Posted on Monday, December 3rd, 2012 by Angie Han
The Big Lebowski co-stars Jeff Brides and Julianne Moore are back on set together, but their latest project couldn’t be further away from the Coen Brothers’ sun-bleached SoCal landscape. Directed by Sergei Bodrov, The Seventh Son unfolds in a fantasy universe where demons, ghosts, and witches tread.
Ben Barnes (The Chronicles of Narnia) stars as Tom Ward, who becomes apprenticed to a Spook named John Gregory (Bridges) and battles supernatural forces. Moore plays the villain of the piece, the powerful witch Mother Malkin. The first photos have just hit the web, and you can check them out after the jump.
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Jeff Bridges trains an apprentice in the ways of dark magic to fight an evil witch played by Julianne Moore…and I’m sold. That’s the plot to Warner Bros. and Legendary Pictures’ Seventh Son, directed by Sergei Bodrov (Mongol) and written by Matt Greenberg, Charles Leavitt and Steve Knight from the book The Spook’s Apprentice by Joseph Delaney. It just went into production aimed at a February 8, 2013 release date and Legendary revealed a new piece of concept art from the film on the occasion of the launch of their new website.
Check it out in all its glory, as well as read the official plot description of the film – which also stars Ben Barnes, Olivia Williams and Kit Harington – after the break. Read More »
Today’s second casting break — possibly the latest in a series, given the density of news on that front lately — has three pretty divergent stories. After the break, you’ll find info on the following trio:
- Channing Tatum is attached to a thriller pitch called Blood Brothers.
- Chelsea Handler grabs a role in the teen comedy Fun Size.
- And the porn drama Cherry, in which James Franco plays a coke-addled lawyer, now has an actress to play the lead. Read More »
Exceeding all expectations and boldly showing up Hollywood on how to craft a stunning, historical battleground epic with tasteful violence and, sure, sweeping romance, Mongol was one of my top 10 films of 2007. And while it’s valid to make the argument for those films notoriously left out of the category, Mongol deserves to win this year’s Academy Award for Best Foreign Language film. The American critics who are not gushing over it, simply have not seen it and are dismissing for shades of the some reason that many will dismiss it after viewing this trailer: it’s being marketed like 300 meets The Last Samurai meets Hero.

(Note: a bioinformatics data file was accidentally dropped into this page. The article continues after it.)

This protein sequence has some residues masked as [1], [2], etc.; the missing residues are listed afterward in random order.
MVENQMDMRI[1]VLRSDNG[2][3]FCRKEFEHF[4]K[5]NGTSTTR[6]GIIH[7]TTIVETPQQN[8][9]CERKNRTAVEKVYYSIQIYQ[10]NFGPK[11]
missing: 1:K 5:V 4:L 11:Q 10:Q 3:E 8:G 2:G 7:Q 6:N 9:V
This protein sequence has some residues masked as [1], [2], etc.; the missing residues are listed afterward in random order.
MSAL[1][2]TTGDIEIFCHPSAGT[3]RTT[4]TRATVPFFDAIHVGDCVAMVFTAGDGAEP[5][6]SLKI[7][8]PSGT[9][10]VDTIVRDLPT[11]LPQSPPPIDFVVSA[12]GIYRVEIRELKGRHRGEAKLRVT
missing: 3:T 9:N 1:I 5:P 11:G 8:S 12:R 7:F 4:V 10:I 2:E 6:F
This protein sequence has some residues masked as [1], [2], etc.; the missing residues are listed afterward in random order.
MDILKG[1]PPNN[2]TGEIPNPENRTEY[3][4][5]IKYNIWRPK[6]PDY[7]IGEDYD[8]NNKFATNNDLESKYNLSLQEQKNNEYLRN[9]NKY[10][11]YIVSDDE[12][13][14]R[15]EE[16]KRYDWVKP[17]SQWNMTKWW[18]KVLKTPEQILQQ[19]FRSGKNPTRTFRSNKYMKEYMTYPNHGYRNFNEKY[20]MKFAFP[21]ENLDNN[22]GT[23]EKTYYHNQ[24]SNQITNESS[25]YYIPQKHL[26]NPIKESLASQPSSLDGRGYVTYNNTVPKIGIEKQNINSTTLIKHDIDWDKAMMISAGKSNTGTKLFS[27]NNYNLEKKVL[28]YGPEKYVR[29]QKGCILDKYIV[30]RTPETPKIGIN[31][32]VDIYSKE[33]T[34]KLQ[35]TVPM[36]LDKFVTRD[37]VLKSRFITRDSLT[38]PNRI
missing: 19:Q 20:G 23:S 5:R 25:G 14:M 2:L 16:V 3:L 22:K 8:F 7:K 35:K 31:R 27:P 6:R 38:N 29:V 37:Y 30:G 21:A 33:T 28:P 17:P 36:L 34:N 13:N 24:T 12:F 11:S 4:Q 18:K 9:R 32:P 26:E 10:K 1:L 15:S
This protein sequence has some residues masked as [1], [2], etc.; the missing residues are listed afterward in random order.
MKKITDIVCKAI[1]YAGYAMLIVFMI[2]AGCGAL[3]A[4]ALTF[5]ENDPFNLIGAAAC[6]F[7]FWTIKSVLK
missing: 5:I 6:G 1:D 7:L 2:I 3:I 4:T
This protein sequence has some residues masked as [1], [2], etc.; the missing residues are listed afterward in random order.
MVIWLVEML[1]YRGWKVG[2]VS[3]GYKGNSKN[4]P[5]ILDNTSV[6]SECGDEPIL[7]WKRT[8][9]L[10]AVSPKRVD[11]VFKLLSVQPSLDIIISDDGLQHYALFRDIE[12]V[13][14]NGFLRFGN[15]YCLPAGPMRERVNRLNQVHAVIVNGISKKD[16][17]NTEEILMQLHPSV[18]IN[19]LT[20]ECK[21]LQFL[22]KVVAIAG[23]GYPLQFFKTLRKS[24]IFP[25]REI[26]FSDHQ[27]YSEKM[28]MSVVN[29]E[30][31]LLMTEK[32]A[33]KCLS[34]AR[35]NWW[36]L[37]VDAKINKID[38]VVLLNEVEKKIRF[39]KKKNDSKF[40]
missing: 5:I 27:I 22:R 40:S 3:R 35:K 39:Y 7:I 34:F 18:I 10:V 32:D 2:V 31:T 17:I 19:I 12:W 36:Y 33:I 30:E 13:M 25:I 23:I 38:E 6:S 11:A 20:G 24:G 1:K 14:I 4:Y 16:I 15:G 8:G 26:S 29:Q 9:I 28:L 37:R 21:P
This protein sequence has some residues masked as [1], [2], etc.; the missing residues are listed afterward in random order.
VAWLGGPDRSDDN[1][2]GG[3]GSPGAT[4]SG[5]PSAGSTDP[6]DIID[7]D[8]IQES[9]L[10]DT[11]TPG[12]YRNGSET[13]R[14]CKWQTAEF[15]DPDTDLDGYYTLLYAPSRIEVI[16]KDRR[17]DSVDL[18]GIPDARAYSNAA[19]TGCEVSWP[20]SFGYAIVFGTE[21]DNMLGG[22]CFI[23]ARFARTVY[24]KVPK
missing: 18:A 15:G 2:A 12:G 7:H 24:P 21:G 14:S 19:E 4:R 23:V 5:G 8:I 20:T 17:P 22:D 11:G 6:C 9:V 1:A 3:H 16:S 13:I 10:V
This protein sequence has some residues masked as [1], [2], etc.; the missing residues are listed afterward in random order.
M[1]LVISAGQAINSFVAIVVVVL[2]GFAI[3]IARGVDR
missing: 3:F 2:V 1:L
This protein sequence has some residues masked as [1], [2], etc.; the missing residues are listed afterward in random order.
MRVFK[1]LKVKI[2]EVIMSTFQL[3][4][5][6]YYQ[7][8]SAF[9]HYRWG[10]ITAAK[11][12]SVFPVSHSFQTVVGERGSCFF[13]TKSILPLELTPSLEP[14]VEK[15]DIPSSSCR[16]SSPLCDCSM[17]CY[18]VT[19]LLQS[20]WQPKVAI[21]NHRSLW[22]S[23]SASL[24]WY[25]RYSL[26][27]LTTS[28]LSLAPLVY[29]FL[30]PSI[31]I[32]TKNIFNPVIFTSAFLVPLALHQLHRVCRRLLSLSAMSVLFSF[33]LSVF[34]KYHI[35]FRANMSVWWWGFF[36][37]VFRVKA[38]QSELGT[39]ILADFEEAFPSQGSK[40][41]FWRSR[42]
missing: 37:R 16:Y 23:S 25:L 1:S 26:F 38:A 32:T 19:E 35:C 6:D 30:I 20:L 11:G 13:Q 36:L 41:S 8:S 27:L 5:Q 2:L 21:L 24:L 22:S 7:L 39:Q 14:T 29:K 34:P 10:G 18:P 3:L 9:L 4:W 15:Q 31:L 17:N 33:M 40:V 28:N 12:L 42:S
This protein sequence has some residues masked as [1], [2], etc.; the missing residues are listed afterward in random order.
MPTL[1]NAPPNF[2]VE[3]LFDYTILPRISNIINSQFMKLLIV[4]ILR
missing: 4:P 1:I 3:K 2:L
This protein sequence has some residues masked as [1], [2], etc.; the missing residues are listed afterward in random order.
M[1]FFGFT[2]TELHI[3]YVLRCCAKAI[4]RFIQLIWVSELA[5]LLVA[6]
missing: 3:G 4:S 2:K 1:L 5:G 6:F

Instead, the soon-to-be signature effort from Russian director Sergei Bodrov conjures the hushed, bewitching appreciation for the existential qualities of nature and landscapes seen in Andrew Dominik and Roger Deakins’s The Assassination of Jesse James By the Coward Robert Ford, the Oscar-caliber clashes of Braveheart, and the universal, R-rated, crowd pleasing paternal tale of John Milius’s Conan the Barbarian. Believe it. You feel the small warmth of the campfires burning under majestic China night skies in this film, and you are transported into the main character’s sprawling travels from boy to man of ye gods. The first of three planned films about the life of Genghis Khan aka Temudjin, played with stoic depth by indie Japanese actor Tadanobu Asano (Ichi the Killer), Mongol is the convincing introductory piece to what might become one of the great trilogies in all of modern cinema.
Watch the trailer after the jump. Mongol will be released in the United States on June 8 by Picturehouse Entertainment.
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